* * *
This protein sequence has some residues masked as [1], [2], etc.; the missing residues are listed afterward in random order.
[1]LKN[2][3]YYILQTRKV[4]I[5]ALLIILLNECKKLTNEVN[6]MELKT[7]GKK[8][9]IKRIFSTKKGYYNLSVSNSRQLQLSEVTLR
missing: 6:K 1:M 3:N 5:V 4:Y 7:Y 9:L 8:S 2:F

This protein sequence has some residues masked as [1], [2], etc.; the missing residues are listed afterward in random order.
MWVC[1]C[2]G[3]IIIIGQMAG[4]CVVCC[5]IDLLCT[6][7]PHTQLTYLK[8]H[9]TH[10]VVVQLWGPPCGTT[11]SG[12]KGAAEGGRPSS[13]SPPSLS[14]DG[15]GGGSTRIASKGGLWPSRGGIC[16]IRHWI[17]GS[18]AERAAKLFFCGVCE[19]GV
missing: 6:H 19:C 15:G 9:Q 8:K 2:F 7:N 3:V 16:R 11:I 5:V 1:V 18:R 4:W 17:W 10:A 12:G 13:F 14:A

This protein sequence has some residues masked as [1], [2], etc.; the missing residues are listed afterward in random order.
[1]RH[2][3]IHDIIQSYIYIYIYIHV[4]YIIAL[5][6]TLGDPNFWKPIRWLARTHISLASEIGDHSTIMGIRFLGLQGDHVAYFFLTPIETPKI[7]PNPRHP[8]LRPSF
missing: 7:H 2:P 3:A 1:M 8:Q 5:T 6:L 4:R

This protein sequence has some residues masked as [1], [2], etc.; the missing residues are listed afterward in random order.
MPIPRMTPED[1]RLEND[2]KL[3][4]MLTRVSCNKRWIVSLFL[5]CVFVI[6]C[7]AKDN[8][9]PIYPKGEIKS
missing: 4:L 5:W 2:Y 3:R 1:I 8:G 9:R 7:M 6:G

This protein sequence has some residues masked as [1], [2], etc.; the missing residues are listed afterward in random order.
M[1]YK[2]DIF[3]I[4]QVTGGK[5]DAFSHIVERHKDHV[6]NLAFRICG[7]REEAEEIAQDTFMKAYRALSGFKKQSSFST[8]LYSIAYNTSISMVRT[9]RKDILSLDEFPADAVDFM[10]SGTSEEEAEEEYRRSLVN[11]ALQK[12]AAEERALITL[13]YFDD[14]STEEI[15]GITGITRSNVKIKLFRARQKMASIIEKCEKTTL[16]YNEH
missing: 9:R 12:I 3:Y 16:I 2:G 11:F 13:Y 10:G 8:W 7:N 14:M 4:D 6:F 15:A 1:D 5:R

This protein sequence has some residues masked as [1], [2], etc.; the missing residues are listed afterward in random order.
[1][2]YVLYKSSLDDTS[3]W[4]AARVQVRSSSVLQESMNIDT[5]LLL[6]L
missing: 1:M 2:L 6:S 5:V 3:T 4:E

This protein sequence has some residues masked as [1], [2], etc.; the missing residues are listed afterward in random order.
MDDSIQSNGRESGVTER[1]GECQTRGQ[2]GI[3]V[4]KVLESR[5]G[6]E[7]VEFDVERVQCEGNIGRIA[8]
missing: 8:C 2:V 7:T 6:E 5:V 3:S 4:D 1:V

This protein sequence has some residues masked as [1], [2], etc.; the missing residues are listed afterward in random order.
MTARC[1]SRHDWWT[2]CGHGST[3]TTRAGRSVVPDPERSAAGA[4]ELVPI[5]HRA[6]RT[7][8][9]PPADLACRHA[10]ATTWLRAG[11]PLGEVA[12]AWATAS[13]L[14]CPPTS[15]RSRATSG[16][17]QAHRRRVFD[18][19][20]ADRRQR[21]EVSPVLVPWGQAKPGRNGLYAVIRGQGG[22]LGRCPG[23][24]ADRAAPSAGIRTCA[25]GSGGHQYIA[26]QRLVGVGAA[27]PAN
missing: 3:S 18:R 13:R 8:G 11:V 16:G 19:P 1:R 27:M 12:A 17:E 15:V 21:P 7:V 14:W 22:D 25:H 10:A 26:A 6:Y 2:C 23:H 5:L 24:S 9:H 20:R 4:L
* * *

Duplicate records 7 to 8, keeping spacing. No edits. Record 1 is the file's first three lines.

This protein sequence has some residues masked as [1], [2], etc.; the missing residues are listed afterward in random order.
MDDSIQSNGRESGVTER[1]GECQTRGQ[2]GI[3]V[4]KVLESR[5]G[6]E[7]VEFDVERVQCEGNIGRIA[8]
missing: 8:C 2:V 7:T 6:E 5:V 3:S 4:D 1:V

This protein sequence has some residues masked as [1], [2], etc.; the missing residues are listed afterward in random order.
MTARC[1]SRHDWWT[2]CGHGST[3]TTRAGRSVVPDPERSAAGA[4]ELVPI[5]HRA[6]RT[7][8][9]PPADLACRHA[10]ATTWLRAG[11]PLGEVA[12]AWATAS[13]L[14]CPPTS[15]RSRATSG[16][17]QAHRRRVFD[18][19][20]ADRRQR[21]EVSPVLVPWGQAKPGRNGLYAVIRGQGG[22]LGRCPG[23][24]ADRAAPSAGIRTCA[25]GSGGHQYIA[26]QRLVGVGAA[27]PAN
missing: 3:S 18:R 13:R 8:G 11:V 16:G 19:P 1:R 27:M 12:A 17:E 15:V 21:P 7:V 14:W 22:D 25:H 10:A 26:A 6:Y 2:C 23:H 5:L 24:S 9:H 20:R 4:L